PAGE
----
Workers could refuse to go back to work, unions warn- with employers facing FINES if they don't make offices safe


WORKERS could refuse to go back to work unions have warned- with employers facing FINES if they don't make offices safe.

Health Secretary Matt Hancock today announced proposals are being looked at to hit companies with sanctions if they fail to arrange acceptable workplaces.

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Speaking this morning, Mr Hancock revealed plans for the sanctions had already been drawn up.

Appearing on Sky News, he said: “There are discussions about those and there's a draft set of proposals but I don't want to prejudge those discussions that Alok Sharma is leading with the unions.

“There’s already rules in place that we’ve brought in to deal with the crisis.

“It's about how we make sure that the rules that exist and the guidance that exists both work practically on the ground for employers and also keeps people safe.”

Mr Hancock also revealed talks are ongoing with firms and trade unions about what rules should be in place to ensure "safe distancing".

He added: “It's critical that employers offer safe workplaces. We've been working with employers large and small and the trade unions in getting these details right.

“As and when more people get back to work, there's guidelines and rules in place so workplaces can have safe distancing and social distancing in the workplace.”

His comments come as a series of unions bashed the non-binding guidelines allowing employers to decide when it's safe.



The TUC union, representing 5.5 million Brits warned staff could stay home if companies were not forced to make safe working environments.

General Secretary Frances O'Grady said: “Without a big shift from the government, when lockdown eases bad bosses will be able to expose their workers – and all of us – to infection without fear of consequences.

“Any actions they fail to take will impact the rates of infection in the areas where they’re located. This is why ministers must require every employer with more than five employees to go further and publish their risk assessment and action plan on their own website and a government portal.”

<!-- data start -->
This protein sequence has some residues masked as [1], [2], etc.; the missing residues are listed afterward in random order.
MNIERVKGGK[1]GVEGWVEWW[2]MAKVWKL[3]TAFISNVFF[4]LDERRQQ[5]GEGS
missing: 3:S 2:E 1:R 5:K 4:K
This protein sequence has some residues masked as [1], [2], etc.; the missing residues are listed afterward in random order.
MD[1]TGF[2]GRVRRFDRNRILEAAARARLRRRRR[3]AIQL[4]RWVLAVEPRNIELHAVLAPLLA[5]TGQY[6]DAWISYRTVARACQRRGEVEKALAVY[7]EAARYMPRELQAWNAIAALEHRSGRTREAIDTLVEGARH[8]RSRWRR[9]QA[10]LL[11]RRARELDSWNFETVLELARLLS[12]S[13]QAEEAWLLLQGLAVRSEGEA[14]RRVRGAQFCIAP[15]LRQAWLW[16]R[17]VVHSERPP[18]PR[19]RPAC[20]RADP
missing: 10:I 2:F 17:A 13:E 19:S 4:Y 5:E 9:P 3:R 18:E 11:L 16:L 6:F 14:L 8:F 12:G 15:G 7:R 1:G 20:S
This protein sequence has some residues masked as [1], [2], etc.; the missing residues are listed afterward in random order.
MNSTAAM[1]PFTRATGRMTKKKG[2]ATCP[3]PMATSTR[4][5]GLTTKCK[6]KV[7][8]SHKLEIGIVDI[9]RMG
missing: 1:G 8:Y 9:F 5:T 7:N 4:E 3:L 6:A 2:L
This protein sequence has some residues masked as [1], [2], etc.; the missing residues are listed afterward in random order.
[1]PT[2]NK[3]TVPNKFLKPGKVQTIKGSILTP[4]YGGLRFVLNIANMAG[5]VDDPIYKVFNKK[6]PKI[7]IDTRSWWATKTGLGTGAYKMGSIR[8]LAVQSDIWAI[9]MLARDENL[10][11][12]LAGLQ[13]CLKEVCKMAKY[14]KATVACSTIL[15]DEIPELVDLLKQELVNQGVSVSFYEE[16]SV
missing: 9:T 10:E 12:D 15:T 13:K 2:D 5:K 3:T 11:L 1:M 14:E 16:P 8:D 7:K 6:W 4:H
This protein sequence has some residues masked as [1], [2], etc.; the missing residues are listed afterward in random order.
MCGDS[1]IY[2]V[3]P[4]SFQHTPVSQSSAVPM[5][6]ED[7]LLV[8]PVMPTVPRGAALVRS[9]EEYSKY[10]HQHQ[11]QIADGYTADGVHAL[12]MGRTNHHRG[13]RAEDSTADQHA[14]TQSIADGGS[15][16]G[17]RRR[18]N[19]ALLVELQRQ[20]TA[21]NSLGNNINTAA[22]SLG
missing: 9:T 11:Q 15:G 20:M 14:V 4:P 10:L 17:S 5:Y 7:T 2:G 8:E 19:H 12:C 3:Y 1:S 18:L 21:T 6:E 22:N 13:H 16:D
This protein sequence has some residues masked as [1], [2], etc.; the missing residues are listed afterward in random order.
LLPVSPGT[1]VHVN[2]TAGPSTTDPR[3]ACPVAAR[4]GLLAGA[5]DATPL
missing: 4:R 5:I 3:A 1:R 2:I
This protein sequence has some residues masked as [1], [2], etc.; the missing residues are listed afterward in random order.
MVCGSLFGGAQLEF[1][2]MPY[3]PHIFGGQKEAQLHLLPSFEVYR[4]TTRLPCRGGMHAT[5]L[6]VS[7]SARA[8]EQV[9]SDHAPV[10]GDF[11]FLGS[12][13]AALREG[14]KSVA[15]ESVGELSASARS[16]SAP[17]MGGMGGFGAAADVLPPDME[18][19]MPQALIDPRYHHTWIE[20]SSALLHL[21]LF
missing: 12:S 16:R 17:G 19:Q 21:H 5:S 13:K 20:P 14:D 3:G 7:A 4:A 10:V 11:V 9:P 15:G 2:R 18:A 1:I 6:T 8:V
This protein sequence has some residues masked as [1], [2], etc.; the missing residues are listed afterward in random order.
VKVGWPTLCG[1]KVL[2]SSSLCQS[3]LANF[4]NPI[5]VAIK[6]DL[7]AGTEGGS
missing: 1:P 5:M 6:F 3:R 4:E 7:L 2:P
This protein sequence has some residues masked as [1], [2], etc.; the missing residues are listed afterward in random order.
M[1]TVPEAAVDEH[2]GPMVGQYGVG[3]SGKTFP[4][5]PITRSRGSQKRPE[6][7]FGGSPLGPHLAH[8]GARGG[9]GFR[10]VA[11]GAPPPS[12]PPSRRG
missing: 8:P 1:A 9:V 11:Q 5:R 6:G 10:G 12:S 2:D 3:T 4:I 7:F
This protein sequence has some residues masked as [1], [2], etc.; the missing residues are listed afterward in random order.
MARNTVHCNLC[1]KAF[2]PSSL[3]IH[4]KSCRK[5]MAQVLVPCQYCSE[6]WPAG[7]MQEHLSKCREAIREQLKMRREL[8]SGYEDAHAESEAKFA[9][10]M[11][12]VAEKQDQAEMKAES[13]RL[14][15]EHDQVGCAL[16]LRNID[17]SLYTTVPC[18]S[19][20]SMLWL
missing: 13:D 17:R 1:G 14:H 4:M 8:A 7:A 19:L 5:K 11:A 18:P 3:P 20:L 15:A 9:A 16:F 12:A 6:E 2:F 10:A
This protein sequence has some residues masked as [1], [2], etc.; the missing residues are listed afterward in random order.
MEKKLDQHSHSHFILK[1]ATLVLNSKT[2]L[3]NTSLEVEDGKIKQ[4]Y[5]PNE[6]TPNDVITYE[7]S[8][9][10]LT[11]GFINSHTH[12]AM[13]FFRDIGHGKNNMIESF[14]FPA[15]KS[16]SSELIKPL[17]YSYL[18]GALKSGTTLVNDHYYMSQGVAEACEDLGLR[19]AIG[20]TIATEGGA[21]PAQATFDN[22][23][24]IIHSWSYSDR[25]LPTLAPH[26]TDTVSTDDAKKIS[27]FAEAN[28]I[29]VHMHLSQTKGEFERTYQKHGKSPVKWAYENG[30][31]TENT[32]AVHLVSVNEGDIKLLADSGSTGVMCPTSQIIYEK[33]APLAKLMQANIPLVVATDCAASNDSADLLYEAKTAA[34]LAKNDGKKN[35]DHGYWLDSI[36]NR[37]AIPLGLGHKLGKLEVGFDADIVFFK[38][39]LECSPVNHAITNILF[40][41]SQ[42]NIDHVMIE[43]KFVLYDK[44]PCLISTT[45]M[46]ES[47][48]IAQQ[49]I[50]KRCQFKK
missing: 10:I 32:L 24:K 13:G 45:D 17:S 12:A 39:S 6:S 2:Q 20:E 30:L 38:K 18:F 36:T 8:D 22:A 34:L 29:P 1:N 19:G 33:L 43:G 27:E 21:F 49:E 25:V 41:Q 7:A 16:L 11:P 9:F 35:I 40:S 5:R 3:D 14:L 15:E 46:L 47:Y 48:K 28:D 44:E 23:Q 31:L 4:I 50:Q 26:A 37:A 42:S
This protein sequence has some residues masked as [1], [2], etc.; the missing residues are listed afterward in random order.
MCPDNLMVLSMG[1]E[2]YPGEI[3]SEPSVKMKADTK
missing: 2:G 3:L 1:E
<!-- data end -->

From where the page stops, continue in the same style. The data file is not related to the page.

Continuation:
The GMB union General Secretary John Phillips added: "The guidance has to be clear on how safe working practice is to be enforced, as it stands, there is nothing on PPE, nothing on enforcement to ensure workplaces are safe and nothing giving workers the assurances they need to get back to their jobs.

“In its current form, this guidance does not adequately protect workers from Covid-19 exposure and as a result many may refuse to work to avoid putting themselves and their families at risk.”

This morning Sir Keir Starmer demanded a "national consensus" on dealing with coronavirus when the UK moves out of lockdown.

The new Labour leader is calling for a "national safety standard" for businesses and schools, saying that plans revealed yesterday were "pretty vague".
Today The Sun revealed radical new measures to prevent the spread of coronavirus in workplaces will be in place for up to a year.

Screens between desks, staff sitting back-to-back and a ban on hot desking and sharing of equipment are among moves employers must introduce when lockdown is lifted.

The new measures — proposed in draft documents on a return to workplaces — also require staggered shift times to avoid crowding on public transport.

It means home-working will likely become the default for millions of Brits for the foreseeable future.

The Prime Minister will reveal his "roadmap" out of lockdown this Sunday.

Last week Boris Johnson announced the public will be asked to wear face masks when lockdown measures are lifted as they are "useful".

The PM confirmed The Sun's story that scientists have advised they can have an effect on stopping the spread of the bug.

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